A Defense acquisition panel on Wednesday recommended that the Pentagon move away from cost-based competitions for contracts, establish a new fund for Defense programs and give industry more details about its needs.
The Defense Acquisition Performance Assessment Project -- a panel made up primarily of industry members and authorized by acting Deputy Defense Secretary Gordon England -- reviewed 1,500 documents and heard from 107 acquisition experts over the last six months. Its findings were similar to those in more than 100 past reviews of Defense acquisition.
The group found that there is no standard way to track costs, that budget schedules often interfere with acquisition planning and that complicated oversight processes delay purchases.
Retired Air Force Lt. Gen. Ron Kadish, panel chairman and a partner at the McLean, Va.-based consultancy Booz Allen Hamilton, acknowledged that some of the recommendations, particularly regarding cost-based competitions, would be controversial, but he said he and other panel members were prepared to defend them.
Asking contractors to compete based on costs creates "strange behavior" because they are not accountable for the success of the project, Kadish said. Anyone can give a number that is lower than other bids, he said, and that doesn't guarantee that the lowest-bid contractor offers the best solution.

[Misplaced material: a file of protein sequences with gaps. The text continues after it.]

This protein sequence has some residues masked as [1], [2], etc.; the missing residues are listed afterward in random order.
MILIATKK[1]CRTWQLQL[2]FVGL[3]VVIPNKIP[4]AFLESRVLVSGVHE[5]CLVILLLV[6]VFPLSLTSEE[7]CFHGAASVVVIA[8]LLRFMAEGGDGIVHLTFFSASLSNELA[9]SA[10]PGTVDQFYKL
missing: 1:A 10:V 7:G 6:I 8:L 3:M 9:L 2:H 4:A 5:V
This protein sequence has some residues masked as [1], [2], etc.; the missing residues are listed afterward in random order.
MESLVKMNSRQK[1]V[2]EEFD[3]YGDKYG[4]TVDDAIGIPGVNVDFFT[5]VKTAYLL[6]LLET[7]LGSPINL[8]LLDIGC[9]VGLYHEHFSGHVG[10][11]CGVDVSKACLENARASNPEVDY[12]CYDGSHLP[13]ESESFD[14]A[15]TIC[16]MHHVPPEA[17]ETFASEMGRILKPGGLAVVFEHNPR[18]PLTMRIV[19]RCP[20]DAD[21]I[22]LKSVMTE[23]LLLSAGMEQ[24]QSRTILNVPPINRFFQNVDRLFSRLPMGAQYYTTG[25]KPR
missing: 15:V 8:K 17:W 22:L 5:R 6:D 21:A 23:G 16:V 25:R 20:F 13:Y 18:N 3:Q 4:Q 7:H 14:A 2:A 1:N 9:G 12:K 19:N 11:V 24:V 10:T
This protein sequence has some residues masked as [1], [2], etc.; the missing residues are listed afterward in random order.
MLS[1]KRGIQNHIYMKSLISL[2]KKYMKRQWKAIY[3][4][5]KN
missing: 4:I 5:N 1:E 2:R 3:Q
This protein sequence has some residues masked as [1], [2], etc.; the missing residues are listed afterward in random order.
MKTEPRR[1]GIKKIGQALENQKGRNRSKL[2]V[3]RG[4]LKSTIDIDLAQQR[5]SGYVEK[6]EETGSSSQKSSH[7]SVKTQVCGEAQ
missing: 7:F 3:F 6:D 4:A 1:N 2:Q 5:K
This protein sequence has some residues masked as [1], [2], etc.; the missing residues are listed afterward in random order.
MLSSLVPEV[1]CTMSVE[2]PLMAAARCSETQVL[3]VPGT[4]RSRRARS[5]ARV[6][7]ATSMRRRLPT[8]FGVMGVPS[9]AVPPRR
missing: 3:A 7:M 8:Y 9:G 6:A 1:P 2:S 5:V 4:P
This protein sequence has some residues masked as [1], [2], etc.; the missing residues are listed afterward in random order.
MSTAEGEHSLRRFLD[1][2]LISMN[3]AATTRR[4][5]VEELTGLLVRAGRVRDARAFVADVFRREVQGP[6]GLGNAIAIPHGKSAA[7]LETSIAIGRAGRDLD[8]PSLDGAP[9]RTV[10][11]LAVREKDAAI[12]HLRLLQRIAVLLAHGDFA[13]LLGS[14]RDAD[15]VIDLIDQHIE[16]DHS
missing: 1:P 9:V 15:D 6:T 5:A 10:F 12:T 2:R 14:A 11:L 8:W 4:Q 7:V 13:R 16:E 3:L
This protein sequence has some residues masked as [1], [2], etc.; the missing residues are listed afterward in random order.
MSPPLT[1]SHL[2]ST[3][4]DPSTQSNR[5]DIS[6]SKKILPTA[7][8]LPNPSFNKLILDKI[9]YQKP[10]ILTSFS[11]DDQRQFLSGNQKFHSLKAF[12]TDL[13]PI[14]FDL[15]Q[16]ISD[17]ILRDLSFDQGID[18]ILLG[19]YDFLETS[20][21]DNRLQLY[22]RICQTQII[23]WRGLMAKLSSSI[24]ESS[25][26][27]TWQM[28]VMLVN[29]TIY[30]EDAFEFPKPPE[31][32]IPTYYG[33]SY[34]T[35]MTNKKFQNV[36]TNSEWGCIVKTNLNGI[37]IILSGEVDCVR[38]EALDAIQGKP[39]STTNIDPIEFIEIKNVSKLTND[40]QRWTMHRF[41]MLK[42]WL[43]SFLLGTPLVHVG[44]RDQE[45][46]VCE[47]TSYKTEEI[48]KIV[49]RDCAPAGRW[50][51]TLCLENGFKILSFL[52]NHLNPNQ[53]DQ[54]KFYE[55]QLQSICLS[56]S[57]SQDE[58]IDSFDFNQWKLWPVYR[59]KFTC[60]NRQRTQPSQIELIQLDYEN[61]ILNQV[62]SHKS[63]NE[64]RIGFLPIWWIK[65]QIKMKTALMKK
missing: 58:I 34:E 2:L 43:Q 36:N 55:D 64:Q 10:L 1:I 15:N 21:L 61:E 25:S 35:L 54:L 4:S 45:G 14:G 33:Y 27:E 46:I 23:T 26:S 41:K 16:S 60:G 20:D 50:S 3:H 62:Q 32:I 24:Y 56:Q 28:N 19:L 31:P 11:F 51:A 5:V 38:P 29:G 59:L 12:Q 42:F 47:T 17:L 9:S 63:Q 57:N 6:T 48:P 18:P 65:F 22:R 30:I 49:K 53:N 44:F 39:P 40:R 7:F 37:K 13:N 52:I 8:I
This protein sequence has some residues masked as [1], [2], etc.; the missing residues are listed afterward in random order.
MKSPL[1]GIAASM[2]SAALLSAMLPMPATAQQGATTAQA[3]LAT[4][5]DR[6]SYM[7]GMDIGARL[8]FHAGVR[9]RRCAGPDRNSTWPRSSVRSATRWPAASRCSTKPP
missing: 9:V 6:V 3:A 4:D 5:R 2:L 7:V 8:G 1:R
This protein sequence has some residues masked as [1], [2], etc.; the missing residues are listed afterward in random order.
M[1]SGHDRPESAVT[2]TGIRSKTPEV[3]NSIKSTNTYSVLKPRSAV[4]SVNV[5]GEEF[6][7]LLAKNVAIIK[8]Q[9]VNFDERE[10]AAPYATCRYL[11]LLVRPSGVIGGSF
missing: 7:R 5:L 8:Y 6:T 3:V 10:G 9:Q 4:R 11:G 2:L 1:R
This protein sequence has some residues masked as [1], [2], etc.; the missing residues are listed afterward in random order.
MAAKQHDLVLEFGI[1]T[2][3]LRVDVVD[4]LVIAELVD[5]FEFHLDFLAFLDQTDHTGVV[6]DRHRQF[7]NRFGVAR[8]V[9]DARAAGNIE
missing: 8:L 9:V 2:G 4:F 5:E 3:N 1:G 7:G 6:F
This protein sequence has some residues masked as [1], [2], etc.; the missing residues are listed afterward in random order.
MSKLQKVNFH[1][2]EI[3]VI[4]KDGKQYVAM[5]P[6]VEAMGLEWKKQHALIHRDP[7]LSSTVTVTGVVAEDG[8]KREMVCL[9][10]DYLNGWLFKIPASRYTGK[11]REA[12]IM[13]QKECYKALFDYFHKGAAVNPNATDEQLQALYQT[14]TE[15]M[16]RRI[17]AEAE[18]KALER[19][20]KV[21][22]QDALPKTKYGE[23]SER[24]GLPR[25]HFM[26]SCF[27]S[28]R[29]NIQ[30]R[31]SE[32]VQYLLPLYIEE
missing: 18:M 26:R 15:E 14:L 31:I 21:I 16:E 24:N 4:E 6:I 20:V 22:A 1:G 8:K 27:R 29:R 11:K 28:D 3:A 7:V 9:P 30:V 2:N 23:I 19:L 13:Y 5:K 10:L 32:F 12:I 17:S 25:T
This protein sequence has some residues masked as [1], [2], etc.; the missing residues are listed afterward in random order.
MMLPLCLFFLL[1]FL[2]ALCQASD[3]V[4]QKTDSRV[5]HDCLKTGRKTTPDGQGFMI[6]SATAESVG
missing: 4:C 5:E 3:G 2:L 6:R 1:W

The panel suggested that contractors and the government should determine the price together, and then the government should base its selection on technical competency and the risk associated with proposals.
The constantly changing budget is another source of problems for Defense acquisition, Kadish said. "When budgets change as many times as we've observed, it is not a healthy situation," he said. Instability wastes time and makes acquisition planning difficult, he added.
To combat this instability, the panel recommended an Acquisition Stabilization Account that could fund programs that are affected by budget shortfalls. Kadish said the panel would leave details on how such an account would work to the Defense Department and Congress.
Earlier this year, a different panel focused on governmentwide acquisition heard program managers voice similar complaints regarding budget instability.
The Defense panel also recommended sharing a roadmap of what the Pentagon wants and needs with contractors. If contractors had a better sense of requirements, then the companies could target their investments more productively, Kadish said.
Workforce improvements also would help acquisition, the panel said. Acquisition executives should be promoted and held to five-year terms to encourage stability, and commanders in the field should be on the lookout for their command's short- and long-term needs, and transmit that information to acquisition officials, the group recommended.
Within the next 10 days, the DAPA office will release its full-length report, Kadish said. The panel expects its recommendations to be implemented over the next calendar year.